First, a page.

Nanoparticles are applicable in varied fields of biomedical and pharmaceutical like diagnostics, biomarkers, bio-imaging, cosmetics, antibacterial, anticancer, immunology, cardiology, genetic engineering, drug delivery for treating cancer and other infectious diseases, bioremediation (environmental applications), water treatments and energy production [3], [4], [5]. Metal nanoparticles such as gold, copper, etc. have shown great approach in improving living standards and their need to be synthesized biologically has increased tremendously. Various metal and metal oxide as titanium dioxide (TiO2) and silicon dioxide are mostly used NPs in paints, to provide antifungal, anti-algal and antibacterial property to paints. AZO NANO also tell about Nano silver NPs showing antimicrobial property by binding to bacterial cell proteins, with deodorizing, hydrophobicity property and less toxic effect [6]. These NPs have immense role in cosmeceuticals which gives therapeutically effect on skin, hairs also for treatment of photo aging, wrinkles, dark spots, etc. Various Nano carriers which encapsulate the drug to be targeted is formulated in cosmetics to show its effects [7]. More specifically copper NPs are also used in making buildings, as reduces the roughness of steel which will give resistance to corrosion, great thermal conductivity, and heat transfer property, polymer-coated CuNPs shows antibacterial property, and also gives hydrophobicity property [8] .Recently there is development in synthesis of inorganic NPs includes all metal and metal oxide NPs (such as silver, gold, zinc oxide, copper oxide etc) which have shown wide range of application in all fields. Synthesis of NPs basically happens by two main methods Top down and Bottom up, in which green synthesis method of Bottom up approach is widely taken into consideration as synthesis method is ecofriendly, cost effective, and nontoxic way of developing nanoparticles [9]. These NPs have wide range of application with all the field of sciences. So, this review will focus more on metal nanoparticles, with its green synthesis, characterization methods and applications.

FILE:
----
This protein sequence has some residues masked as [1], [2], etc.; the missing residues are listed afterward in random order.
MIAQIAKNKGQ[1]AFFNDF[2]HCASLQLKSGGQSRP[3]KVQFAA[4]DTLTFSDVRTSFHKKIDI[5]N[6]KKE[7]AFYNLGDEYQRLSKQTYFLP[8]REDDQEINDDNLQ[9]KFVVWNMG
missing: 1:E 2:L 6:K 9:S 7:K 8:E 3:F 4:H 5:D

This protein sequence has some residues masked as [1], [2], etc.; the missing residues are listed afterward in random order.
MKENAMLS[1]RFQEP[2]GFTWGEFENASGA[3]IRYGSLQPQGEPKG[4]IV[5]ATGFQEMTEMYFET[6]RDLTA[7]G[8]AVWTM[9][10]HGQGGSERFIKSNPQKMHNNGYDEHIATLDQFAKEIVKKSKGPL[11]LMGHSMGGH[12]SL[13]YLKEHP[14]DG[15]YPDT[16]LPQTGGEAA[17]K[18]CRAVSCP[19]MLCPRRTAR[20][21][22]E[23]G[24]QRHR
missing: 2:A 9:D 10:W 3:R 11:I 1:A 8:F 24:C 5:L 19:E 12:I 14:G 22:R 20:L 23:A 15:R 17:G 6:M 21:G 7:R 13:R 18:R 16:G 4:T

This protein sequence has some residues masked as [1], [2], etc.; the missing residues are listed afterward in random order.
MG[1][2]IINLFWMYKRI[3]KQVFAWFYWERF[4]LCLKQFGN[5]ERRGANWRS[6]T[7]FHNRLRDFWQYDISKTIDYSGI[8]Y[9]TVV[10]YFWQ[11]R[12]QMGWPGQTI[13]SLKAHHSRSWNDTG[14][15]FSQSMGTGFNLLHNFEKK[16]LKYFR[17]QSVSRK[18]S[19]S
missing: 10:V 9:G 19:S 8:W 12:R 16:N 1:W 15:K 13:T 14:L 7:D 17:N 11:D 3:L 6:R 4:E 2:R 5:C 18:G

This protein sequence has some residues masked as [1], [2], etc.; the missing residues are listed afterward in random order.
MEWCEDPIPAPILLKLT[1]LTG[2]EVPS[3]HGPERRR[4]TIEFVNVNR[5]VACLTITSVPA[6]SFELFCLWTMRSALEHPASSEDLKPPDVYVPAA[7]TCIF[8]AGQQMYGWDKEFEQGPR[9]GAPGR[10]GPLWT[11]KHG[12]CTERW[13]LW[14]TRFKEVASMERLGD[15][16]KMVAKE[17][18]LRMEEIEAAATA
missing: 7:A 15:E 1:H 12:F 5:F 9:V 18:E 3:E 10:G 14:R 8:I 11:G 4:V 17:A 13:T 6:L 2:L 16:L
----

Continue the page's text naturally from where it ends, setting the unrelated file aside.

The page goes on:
There are various classifications of nanoparticles depending upon characteristics of material, dimensions, and origin [2], [10],[4],[11].